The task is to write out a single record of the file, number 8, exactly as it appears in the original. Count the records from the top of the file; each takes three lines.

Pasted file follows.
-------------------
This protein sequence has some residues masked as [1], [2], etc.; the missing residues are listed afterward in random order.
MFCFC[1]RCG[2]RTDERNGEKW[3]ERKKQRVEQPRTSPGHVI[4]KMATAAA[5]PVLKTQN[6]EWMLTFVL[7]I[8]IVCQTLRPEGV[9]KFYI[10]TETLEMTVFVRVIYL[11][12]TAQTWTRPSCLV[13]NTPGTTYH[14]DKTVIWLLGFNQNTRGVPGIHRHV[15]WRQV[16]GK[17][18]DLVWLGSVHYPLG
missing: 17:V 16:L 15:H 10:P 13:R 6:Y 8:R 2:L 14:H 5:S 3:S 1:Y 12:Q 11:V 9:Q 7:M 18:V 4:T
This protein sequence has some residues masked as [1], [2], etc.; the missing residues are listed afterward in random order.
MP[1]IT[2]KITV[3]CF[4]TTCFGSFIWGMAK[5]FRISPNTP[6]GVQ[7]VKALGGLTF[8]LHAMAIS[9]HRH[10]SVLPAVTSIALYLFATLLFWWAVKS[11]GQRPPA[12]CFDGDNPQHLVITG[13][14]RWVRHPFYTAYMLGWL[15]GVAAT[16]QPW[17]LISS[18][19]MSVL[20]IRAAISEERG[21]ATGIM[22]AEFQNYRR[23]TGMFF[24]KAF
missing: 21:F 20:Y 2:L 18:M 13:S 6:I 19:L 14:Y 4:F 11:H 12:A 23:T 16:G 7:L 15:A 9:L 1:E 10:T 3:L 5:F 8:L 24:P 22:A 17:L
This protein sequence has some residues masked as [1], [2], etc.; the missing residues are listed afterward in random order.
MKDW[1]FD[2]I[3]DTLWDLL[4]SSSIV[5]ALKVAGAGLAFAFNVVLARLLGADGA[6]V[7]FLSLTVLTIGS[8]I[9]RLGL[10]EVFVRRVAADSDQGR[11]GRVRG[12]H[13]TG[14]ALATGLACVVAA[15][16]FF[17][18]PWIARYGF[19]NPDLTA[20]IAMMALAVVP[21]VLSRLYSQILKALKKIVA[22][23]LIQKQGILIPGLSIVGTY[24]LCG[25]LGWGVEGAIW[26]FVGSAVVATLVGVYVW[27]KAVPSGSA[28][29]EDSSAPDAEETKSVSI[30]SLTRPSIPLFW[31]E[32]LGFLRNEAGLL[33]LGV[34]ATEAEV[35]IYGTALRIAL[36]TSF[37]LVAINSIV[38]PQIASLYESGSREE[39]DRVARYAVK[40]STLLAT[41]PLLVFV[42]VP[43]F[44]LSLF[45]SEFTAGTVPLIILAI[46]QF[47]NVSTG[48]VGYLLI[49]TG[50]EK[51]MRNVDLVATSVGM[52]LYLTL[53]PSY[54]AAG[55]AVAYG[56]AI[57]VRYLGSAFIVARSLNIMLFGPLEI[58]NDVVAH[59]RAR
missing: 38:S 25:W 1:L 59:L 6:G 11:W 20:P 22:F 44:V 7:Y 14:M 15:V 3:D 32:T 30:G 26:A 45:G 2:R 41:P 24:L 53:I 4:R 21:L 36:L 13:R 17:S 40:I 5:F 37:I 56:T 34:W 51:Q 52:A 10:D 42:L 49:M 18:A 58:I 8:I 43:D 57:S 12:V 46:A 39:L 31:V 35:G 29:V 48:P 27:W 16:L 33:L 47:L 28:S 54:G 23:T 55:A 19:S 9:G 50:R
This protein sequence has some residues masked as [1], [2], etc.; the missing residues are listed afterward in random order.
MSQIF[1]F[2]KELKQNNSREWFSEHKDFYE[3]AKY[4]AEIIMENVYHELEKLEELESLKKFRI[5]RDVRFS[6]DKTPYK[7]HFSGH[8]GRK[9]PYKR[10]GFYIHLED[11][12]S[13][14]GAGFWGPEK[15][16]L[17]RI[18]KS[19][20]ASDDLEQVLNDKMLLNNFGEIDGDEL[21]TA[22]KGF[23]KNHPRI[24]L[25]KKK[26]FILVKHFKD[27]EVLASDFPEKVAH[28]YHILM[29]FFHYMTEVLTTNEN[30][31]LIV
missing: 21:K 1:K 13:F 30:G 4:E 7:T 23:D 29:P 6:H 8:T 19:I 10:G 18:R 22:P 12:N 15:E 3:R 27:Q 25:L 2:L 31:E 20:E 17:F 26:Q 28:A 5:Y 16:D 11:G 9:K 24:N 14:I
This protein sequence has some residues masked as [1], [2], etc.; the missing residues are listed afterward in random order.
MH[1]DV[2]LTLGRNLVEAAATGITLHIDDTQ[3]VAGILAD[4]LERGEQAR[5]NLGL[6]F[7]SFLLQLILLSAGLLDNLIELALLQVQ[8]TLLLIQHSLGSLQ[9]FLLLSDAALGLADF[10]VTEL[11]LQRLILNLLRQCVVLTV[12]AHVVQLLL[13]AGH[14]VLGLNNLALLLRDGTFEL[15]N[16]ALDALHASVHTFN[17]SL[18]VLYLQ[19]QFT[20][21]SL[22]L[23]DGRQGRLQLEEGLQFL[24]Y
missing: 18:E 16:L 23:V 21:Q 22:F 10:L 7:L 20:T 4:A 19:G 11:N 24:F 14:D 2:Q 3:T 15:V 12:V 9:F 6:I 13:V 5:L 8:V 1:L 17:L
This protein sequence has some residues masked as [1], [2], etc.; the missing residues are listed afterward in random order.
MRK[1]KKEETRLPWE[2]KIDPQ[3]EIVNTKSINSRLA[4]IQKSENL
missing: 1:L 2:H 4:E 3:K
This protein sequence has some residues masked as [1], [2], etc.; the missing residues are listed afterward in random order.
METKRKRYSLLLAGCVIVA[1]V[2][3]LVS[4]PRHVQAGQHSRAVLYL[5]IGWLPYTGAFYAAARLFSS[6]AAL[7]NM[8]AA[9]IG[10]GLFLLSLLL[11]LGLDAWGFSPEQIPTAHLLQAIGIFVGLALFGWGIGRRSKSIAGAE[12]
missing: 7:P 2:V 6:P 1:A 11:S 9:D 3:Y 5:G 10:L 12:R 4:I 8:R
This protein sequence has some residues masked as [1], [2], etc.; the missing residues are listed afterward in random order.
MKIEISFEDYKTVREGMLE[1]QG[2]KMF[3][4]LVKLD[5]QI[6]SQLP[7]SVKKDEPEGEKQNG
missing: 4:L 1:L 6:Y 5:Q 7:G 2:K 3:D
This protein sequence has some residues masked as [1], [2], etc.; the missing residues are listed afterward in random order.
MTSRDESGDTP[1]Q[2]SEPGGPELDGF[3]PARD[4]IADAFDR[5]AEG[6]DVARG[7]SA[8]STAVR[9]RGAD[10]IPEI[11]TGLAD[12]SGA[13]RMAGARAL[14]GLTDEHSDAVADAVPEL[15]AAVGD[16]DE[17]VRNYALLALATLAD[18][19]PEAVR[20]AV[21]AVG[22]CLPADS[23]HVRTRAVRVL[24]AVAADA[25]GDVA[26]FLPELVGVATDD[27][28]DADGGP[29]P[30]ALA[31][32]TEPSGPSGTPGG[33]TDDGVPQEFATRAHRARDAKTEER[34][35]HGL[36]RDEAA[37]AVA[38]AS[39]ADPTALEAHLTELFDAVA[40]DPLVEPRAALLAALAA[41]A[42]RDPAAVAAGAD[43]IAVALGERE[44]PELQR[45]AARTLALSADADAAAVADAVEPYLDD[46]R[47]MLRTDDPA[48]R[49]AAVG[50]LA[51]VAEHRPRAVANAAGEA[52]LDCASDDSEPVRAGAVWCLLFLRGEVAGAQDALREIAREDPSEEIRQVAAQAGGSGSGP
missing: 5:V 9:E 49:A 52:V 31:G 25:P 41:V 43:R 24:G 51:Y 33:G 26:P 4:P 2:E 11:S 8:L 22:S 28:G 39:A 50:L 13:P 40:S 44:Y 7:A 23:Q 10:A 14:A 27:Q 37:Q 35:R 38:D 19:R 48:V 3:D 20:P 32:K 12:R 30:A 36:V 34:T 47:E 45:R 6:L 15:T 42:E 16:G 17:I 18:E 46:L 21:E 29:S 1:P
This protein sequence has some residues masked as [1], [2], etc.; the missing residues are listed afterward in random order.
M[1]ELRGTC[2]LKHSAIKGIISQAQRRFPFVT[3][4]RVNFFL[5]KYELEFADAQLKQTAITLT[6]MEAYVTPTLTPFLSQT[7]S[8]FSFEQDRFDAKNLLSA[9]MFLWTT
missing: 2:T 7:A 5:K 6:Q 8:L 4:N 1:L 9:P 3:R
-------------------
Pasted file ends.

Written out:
This protein sequence has some residues masked as [1], [2], etc.; the missing residues are listed afterward in random order.
MKIEISFEDYKTVREGMLE[1]QG[2]KMF[3][4]LVKLD[5]QI[6]SQLP[7]SVKKDEPEGEKQNG
missing: 4:L 1:L 6:Y 5:Q 7:G 2:K 3:D